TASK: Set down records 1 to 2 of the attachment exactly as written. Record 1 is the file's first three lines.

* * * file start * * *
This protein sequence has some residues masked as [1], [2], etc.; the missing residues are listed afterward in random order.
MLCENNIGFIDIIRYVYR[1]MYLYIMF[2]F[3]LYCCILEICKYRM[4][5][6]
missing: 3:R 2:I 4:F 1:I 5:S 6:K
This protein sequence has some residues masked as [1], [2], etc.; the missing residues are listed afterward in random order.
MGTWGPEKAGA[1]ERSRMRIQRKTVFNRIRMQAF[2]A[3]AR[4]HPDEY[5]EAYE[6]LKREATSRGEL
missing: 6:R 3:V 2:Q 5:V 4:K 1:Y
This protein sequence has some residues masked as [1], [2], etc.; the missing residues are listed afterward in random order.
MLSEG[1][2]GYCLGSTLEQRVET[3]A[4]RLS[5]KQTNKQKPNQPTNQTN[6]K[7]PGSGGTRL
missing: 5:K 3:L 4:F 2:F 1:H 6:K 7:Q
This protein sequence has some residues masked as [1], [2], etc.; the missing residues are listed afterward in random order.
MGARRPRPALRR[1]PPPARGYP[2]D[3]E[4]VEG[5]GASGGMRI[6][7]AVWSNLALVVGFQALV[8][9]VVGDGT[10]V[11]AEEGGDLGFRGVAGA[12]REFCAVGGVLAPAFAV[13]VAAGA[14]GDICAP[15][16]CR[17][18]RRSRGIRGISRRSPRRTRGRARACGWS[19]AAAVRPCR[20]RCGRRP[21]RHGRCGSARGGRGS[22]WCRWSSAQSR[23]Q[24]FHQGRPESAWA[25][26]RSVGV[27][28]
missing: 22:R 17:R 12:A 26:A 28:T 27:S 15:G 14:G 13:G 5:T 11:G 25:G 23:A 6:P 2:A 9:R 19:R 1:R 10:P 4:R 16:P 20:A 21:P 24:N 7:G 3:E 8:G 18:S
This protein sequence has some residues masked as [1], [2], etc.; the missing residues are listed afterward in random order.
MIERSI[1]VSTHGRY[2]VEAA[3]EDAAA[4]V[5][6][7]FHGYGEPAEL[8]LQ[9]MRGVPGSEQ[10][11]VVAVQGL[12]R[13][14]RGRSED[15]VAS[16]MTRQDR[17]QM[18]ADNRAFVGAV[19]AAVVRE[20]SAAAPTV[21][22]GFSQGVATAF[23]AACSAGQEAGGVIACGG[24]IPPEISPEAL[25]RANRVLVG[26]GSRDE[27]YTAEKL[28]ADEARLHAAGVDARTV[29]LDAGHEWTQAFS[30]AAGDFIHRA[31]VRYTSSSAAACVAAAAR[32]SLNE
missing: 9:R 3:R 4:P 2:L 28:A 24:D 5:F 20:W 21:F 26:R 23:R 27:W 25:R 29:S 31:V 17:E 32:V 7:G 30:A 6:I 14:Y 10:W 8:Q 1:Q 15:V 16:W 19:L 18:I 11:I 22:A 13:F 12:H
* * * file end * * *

This protein sequence has some residues masked as [1], [2], etc.; the missing residues are listed afterward in random order.
MLCENNIGFIDIIRYVYR[1]MYLYIMF[2]F[3]LYCCILEICKYRM[4][5][6]
missing: 3:R 2:I 4:F 1:I 5:S 6:K
This protein sequence has some residues masked as [1], [2], etc.; the missing residues are listed afterward in random order.
MGTWGPEKAGA[1]ERSRMRIQRKTVFNRIRMQAF[2]A[3]AR[4]HPDEY[5]EAYE[6]LKREATSRGEL
missing: 6:R 3:V 2:Q 5:V 4:K 1:Y